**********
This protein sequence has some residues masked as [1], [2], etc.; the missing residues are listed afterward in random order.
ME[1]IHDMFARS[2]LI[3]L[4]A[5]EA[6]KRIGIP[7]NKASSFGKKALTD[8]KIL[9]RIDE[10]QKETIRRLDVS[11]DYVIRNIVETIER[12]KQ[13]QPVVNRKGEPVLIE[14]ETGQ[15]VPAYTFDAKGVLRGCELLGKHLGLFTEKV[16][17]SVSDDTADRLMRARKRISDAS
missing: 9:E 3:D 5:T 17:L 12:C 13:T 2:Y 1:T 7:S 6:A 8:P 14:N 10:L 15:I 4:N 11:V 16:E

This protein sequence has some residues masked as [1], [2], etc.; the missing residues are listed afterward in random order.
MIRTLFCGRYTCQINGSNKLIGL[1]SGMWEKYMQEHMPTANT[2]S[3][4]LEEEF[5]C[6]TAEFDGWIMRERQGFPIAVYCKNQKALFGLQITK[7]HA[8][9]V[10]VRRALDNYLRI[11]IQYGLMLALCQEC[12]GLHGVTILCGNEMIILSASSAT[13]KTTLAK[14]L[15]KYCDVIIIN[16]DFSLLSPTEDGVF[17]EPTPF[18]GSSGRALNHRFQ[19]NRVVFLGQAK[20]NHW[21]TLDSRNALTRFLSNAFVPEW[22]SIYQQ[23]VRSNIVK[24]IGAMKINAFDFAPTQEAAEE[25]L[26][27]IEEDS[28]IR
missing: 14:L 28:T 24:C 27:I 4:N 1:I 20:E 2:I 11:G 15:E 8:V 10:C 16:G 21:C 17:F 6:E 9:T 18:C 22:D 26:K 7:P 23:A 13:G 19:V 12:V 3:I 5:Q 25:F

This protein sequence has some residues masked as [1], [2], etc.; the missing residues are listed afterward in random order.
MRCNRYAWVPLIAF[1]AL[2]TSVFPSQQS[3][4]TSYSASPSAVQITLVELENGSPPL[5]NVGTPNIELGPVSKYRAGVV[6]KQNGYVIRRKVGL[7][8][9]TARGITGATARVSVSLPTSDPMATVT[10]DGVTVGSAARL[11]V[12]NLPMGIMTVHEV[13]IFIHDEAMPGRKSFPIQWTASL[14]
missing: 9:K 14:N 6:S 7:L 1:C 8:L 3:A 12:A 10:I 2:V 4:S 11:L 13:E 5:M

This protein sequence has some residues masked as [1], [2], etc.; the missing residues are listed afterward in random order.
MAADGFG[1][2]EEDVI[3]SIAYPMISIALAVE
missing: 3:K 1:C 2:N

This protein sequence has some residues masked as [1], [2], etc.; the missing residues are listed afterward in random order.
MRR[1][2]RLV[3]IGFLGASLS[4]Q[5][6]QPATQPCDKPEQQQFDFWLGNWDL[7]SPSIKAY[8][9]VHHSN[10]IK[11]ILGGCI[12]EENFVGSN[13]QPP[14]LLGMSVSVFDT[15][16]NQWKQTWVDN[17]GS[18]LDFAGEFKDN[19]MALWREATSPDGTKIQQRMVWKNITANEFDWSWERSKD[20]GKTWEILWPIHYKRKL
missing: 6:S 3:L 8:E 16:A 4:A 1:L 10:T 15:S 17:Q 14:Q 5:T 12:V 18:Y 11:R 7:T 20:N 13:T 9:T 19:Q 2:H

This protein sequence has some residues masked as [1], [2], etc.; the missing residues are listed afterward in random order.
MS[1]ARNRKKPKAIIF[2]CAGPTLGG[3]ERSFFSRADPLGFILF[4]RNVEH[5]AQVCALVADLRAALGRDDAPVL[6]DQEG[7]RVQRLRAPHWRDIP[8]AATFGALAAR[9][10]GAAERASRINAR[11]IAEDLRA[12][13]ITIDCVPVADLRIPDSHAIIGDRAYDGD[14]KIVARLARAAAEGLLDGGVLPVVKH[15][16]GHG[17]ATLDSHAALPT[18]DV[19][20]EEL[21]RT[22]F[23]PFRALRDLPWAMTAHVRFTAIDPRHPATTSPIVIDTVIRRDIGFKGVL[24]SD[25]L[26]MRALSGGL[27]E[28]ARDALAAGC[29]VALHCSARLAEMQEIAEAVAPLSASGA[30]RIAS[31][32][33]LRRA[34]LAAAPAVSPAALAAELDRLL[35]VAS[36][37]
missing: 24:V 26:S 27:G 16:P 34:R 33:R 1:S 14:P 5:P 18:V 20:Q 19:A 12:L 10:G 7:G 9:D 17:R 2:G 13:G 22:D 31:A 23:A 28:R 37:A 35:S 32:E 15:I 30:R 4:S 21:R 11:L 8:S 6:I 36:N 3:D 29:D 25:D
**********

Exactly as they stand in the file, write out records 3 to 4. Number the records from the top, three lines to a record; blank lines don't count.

This protein sequence has some residues masked as [1], [2], etc.; the missing residues are listed afterward in random order.
MRCNRYAWVPLIAF[1]AL[2]TSVFPSQQS[3][4]TSYSASPSAVQITLVELENGSPPL[5]NVGTPNIELGPVSKYRAGVV[6]KQNGYVIRRKVGL[7][8][9]TARGITGATARVSVSLPTSDPMATVT[10]DGVTVGSAARL[11]V[12]NLPMGIMTVHEV[13]IFIHDEAMPGRKSFPIQWTASL[14]
missing: 9:K 14:N 6:S 7:L 1:C 8:L 3:A 12:A 10:I 2:V 4:S 11:L 13:E 5:M

This protein sequence has some residues masked as [1], [2], etc.; the missing residues are listed afterward in random order.
MAADGFG[1][2]EEDVI[3]SIAYPMISIALAVE
missing: 3:K 1:C 2:N